Table of Contents
According to Cell C CEO, he says Customer service is not a science
A simple and common sense message that came across loud and clear at the Ask Afrika Orange Index Conference on Thursday, 9 February 2017 that seems to be the key to success in customer service was to create more real, meaningful human connections.
José dos Santos, CEO of Cell C, overall winner in the Call Centre category, spoke about three principles he applied to leading what is today the most successful call centre in South Africa, according to the Index.
For Dos Santos, “customer care is not a science, it’s just pure common sense.” He takes an inward-outward approach that’s focused more on the call centre staff than the customers themselves, as he believes well-trained, self-motivated employees on the one end of the line will have a positive effect on the caller.
To turn a call centre around as was the case for Cell C, besides quite unashamedly firing unmotivated employees, he suggests looking at your culture, leadership and the way you reward or recognise your staff.
“You’ve got to service your own colleagues first before you can service the customer.”
Believe it or not, but Cell C’s 2013 Believe campaign was more for the staff in the organisation. “We lived and ate the word ‘believe’. There was no such thing as ‘I can’t do this’. If anyone had that mentality, they’d get put in the ‘elimination box’.
“It wasn’t a question of management buy-in, it was a question of me leading from the front,” Dos Santos explained. In practice, his email is publicly available to all members of staff, and 9 times out of 10 they receive a personal email from him. “The tone starts at the top,” he said.
There are times when you should forfeit your value system to demonstrate what it takes to keep the customer happy. “How can you expect an employee at the call centre to do what you want them to do if you don’t do it?”
He also finds engaging with the call centre staff very important. Every month he has breakfast with 25 young staff at low level and engages with them over a meal.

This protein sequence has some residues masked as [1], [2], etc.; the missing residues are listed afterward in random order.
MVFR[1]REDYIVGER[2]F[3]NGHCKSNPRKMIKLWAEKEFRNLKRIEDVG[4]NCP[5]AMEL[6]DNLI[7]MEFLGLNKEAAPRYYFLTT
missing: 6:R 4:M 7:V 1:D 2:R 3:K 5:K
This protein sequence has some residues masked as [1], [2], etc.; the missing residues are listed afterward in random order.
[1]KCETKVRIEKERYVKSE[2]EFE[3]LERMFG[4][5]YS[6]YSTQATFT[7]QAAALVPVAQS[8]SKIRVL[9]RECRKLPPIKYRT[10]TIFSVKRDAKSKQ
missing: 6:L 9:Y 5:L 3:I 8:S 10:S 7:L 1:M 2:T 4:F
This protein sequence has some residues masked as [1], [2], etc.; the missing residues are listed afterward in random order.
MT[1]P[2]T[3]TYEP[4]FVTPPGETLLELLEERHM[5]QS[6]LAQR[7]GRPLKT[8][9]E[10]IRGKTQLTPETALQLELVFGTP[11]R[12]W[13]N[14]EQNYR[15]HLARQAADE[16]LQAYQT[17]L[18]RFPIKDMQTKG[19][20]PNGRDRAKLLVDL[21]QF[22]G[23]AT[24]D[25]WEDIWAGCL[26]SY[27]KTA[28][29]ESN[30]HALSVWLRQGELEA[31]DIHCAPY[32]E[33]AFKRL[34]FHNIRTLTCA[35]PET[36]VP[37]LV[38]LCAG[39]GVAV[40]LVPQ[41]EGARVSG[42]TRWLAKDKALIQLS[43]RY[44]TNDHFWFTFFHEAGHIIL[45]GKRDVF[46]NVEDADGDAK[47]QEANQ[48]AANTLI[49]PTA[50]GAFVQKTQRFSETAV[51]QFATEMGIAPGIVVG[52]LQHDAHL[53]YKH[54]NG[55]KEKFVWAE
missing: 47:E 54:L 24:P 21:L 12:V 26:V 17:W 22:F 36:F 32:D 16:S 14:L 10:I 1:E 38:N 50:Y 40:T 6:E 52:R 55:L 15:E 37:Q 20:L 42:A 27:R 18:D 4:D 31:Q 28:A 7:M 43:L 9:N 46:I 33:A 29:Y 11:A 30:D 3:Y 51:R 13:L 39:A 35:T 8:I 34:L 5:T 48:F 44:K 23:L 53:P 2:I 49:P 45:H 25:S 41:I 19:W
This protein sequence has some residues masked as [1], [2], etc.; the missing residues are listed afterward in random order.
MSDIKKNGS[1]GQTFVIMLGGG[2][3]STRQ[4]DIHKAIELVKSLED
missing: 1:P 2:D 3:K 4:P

“How do you keep people who sit there six hours a day listening to queries motivated?” You have to reward them, not necessarily monetarily, but through recognition. “Sometimes just giving them a check is not what they’re looking for; they’re looking for a different type of recognition,” such as an annual awards ceremony, for instance.
Furthermore, he says you should embrace your partners by making them part of the family, and this might mean paying them on time, even early, as this will have a compounding impact on your partnership programme and the overall ecosystem.
That said, the call centre environment is changing. With the effects of the digital revolution and the next generation of consumers become more technologically advanced than the previous, you have to embrace new technology. “You have to use the science to develop the future.”
Cell C are doing this by developing an application that responds to customer queries, whereby you’ll be able to ask anything from ‘What is the best package I should migrate to?’ to ‘I’m going roaming, what should I do?’.
“So this whole world of science is assisting us to better service consumers. If you don’t embrace the science to adapt to how you’re servicing your consumers, you’ll have no customers in the next 10-50 years.” The next generation of consumer is behind us, and they are so technically advanced, that it’s frightening.” So you have to start building self-service mechanisms and become accustomed to virtual reality.
In summary, “all you need for incredible customer care is empathy, common sense and to empower staff. When you have a strong service culture, good customer care naturally becomes a habit… A good reputation for service requires a consistent experience no matter what channel a customer encounters.”